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Atlantic ship tracks

Id 389965 / Copyright contains modified Copernicus Sentinel
data (2018), processed by ESA, CC BY-SA 3.0 IGO ©

The Copernicus Sentinel-3A satellite in orbit over the Atlantic Ocean close to Spain and Portugal shows where the sky not only features clouds but also crisscross tracks from vessels.
Br />The familiar condensation trails, a.k.a. contrails, seen in the sky usually come from aircraft, so it might seem strange that ships can also occasionally leave their mark in the sky. This rarely seen maritime twist on aircraft contrails was captured by the Sentinel-3A satellite on 16 January 2018. Known as ship tracks, these narrow cloud streaks form when water vapour condenses around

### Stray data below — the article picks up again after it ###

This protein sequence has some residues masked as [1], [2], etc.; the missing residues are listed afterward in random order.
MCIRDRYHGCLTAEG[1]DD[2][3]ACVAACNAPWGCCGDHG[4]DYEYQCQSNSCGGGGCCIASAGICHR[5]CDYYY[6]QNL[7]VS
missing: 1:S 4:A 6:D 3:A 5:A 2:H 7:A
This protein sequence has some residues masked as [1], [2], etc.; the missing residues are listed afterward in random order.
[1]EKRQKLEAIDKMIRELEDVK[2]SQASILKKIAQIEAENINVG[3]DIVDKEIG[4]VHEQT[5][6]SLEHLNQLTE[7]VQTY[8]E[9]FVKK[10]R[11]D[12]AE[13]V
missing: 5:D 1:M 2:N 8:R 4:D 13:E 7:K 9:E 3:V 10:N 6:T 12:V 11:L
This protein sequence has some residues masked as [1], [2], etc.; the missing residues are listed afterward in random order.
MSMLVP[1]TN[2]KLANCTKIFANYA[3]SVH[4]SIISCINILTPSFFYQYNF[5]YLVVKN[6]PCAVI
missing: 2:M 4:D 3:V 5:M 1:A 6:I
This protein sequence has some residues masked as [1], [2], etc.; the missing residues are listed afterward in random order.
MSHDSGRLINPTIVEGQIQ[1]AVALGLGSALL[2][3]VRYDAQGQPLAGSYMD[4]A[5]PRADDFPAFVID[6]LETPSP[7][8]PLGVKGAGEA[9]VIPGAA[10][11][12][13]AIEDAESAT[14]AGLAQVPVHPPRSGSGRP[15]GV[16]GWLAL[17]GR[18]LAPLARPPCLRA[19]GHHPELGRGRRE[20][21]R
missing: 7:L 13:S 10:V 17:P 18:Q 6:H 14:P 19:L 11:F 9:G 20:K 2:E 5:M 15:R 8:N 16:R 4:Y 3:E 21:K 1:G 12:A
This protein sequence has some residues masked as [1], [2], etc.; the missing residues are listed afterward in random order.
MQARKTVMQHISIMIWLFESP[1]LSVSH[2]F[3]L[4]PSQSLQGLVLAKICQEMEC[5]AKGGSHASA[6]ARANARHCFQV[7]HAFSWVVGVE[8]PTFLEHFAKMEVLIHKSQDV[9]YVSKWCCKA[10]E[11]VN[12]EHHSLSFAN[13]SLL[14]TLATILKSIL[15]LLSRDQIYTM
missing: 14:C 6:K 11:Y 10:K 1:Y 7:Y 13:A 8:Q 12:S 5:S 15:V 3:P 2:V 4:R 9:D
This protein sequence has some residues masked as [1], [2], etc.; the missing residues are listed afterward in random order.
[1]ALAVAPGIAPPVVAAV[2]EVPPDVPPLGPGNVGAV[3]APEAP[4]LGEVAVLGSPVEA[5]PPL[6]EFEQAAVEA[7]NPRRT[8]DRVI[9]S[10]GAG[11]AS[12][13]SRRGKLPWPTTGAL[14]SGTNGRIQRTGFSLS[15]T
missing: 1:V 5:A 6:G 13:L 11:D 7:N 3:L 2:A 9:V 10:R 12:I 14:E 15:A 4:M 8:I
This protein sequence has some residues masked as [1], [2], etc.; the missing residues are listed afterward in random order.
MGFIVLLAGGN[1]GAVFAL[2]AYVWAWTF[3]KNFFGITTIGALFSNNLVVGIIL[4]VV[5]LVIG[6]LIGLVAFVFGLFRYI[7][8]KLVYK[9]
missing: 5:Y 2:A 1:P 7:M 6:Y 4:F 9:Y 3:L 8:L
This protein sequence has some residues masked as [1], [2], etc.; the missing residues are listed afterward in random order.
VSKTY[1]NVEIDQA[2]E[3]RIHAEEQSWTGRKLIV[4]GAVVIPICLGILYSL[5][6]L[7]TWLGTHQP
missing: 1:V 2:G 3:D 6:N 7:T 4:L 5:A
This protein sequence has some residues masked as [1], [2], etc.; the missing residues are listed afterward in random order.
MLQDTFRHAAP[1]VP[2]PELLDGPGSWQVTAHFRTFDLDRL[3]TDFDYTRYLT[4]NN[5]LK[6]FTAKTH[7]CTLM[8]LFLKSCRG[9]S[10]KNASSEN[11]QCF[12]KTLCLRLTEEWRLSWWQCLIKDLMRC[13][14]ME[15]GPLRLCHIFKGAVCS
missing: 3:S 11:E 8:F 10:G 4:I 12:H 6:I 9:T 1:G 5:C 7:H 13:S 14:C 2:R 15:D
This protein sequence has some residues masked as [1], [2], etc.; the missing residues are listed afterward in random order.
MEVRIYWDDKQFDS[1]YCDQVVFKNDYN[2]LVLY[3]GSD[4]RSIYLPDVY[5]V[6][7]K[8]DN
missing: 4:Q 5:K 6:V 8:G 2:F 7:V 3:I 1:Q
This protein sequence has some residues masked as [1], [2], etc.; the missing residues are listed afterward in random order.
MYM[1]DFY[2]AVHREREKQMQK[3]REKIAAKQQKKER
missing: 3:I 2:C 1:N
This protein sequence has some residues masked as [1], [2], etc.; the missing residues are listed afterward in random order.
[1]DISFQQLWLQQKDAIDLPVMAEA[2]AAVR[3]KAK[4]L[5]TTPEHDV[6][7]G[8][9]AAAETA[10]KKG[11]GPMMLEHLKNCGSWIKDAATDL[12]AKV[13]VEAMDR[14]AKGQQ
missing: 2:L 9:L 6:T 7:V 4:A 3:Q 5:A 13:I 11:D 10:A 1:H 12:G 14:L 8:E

small particles that ships emit in their exhaust fumes. They typically form when low-lying stratus and cumulus clouds are present and when the air surrounding the ship is calm.

Like aircraft contrails, ship tracks may also play a role in our climate by reducing the amount of sunlight that reaches the Earth’s surface or conversely by trapping the Sun’s radiation in the Earth’s atmosphere – but this remains an uncertain aspect of climate science, it is reported.